October 8th – Botanic Gardens
During the summer holidays of my university years I took a job as companion to an elderly lady who lived on the Malone Road. This lady was in her early nineties and, due to her inability to climb even one of the twenty something steps between her hall and landing, confined to the first floor of her home. She slept in a hospital bed situated in the study and spent her days upright, or occasionally reclining, in a large La-Z-Boy armchair which I’d positioned in front of her television.
Her name was Margaret. She would not permit the use of any derivative: (Maggie, Meg, Marge). She wished to be read to, and paid me to do so. A home help had been hired to attend to all her other needs. Money, as you can imagine, was not an issue for Margaret.
“What would you like me to read you?” I asked on my first visit and Margaret replied, “all Agatha Christie’s crime novels in chronological order.” She did not say please.
I had a working library card. I borrowed ‘The Mysterious Affair at Styles’ and began reading, finding myself affecting a kind of Hugh Grant Englishness when tackling the dialogue. We completed the sixty sixth and final novel halfway through the summer of my third university year. The next week Margaret died. This was very convenient as we had nothing left to read and I, having recently graduated, was in the market for a proper job.
October 9th – Belmont Road
There is a hole in the dining room floor from where my late wife once leaned too heavily on her stiletto heels. I can picture the incident now. Maureen coming into the room suddenly from the hall, her hair caught up in a kind of hill and held together with gallons of Silvikrin hair lacquer. Her going out dress: the one without sleeves. Her mother’s pearls swung low around her neck. The smell of Charlie perfume arriving in the room a few seconds before her. I can see it all in detail; smell it, even still. I, in the kitchen doorway, glass of whiskey in hand, and cigarette, the year being 1973. The way Maureen stepped abruptly back, leaning hard on her heels as if struck by the shock of me, dressed for staying in rather than heading out. The twiggy crunch of wood, splintering and, afterwards, the sound of her raised voice, like a hand coming down hard against my cheek.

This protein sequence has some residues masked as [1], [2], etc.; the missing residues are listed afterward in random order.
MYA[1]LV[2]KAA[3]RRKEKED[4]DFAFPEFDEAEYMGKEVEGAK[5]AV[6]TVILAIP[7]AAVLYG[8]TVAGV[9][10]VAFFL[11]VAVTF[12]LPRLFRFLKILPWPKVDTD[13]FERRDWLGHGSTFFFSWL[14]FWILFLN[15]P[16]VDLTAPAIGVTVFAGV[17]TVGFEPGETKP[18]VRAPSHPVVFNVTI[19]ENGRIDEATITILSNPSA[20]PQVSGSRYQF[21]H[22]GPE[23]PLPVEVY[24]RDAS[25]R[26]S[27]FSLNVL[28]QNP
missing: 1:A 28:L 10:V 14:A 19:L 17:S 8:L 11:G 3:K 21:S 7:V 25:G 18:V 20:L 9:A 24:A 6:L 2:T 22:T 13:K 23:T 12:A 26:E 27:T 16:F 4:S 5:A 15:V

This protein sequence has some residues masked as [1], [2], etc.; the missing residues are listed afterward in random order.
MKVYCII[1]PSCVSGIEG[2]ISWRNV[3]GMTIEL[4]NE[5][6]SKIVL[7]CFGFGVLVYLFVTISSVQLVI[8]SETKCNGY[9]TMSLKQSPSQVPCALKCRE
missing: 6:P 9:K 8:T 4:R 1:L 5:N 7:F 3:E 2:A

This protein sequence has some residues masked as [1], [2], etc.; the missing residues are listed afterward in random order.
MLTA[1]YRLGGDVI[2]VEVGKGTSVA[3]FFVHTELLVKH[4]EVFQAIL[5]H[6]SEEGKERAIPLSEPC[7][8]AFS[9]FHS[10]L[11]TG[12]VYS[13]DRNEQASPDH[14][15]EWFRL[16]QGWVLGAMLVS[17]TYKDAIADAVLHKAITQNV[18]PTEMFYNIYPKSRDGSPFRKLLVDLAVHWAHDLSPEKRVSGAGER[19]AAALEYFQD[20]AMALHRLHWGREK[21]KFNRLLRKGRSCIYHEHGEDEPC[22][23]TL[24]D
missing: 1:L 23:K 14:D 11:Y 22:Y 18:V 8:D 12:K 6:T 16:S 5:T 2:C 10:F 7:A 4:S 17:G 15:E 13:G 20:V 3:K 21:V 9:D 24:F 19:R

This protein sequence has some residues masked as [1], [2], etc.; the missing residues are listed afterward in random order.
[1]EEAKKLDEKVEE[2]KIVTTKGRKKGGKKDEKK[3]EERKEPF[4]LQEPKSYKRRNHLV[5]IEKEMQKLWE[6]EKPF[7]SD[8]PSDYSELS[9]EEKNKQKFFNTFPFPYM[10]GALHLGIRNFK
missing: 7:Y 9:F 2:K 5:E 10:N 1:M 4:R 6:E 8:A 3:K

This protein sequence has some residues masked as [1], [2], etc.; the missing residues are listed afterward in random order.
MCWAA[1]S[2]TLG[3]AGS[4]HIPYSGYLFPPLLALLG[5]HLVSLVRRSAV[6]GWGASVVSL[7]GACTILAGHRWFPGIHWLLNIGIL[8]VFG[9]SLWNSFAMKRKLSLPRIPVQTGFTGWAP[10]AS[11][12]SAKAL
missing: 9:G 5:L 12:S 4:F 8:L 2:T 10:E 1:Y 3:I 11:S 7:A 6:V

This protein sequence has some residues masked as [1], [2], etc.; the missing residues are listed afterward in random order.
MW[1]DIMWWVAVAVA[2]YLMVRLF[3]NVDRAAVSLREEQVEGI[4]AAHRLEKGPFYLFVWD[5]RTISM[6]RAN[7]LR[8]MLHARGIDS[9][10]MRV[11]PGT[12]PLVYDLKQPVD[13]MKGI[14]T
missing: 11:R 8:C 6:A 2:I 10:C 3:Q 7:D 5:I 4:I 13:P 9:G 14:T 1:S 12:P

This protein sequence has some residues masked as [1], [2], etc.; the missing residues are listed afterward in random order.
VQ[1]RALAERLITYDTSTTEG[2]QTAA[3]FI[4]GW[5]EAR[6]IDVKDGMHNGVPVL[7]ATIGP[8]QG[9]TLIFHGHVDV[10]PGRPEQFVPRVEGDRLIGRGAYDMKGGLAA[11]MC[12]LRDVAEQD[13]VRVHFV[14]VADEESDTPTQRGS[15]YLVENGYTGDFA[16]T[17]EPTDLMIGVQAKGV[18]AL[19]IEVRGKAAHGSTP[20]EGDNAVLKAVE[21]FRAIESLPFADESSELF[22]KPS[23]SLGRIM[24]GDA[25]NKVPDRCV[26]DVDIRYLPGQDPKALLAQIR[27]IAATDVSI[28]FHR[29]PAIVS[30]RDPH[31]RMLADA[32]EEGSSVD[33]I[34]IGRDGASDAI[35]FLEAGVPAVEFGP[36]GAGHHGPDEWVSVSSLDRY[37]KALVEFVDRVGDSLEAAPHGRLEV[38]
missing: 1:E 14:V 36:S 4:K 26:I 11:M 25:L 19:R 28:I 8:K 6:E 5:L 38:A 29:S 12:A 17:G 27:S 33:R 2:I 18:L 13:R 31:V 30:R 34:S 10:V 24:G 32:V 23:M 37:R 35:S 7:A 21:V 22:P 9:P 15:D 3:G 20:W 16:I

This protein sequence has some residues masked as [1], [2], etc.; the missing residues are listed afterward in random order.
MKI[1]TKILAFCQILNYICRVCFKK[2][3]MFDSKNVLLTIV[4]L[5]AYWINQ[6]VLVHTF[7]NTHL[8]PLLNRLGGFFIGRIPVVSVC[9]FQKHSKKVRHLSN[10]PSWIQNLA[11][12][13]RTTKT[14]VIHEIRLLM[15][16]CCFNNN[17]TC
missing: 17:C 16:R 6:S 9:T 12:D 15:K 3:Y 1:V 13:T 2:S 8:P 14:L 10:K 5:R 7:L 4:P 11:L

Sometimes the toe of my walking stick catches on the hole in the dining room floor and I think about my late wife and all those evenings when she left the house without me in high stiletto heels and black, taxi cabs. And I tell myself to regret nothing. Yet I still keep catching on the hole she left behind.
October 10th – Andersonstown Leisure Centre
“We can manage,” they said. “We are made of stronger stuff than the old folk on the Mainland.” And so they were. But the morning after the last cup of tea in Ireland had been poured none of the older ladies could muster any such triumphalism.
“Without tea,” they said, “we won’t be able to talk, and without talk, how will we be able to laugh or properly cry, or keep one minute ticking into the next? How will we ever know who we are without a cup of tea to warm it out of us?”
Down they went, into the little streets and great, rifling bins and hastily abandoned bin liners for used tea bags and loose leaves; anything which could be squeezed or heated or stewed for a single drop of liquid truth. The worst of them tried coffee and found it wanting. The best refused to try anything, sat themselves down at their kitchen tables and quietly wept. “Punjana. Barries. Tetley. Nambari,” they howled, invoking the names of all the local gods with no small effect.
Thereafter, the old people of Belfast seemed older, duller, more inclined to stay home and contemplate the walls. They were like cars or other motorized vehicles suddenly run out of petrol.
October 11th – Grosvenor Hall
Lately I have begun to pull a small suitcase behind me every time I leave the house. It is black in colour, (for black goes well with almost every outfit I own), and roughly the size of a microwave oven – the kind of suitcase which counts as hand luggage on Easyjet, (though Ryan Air probably wouldn’t allow anything so substantial to ride up top).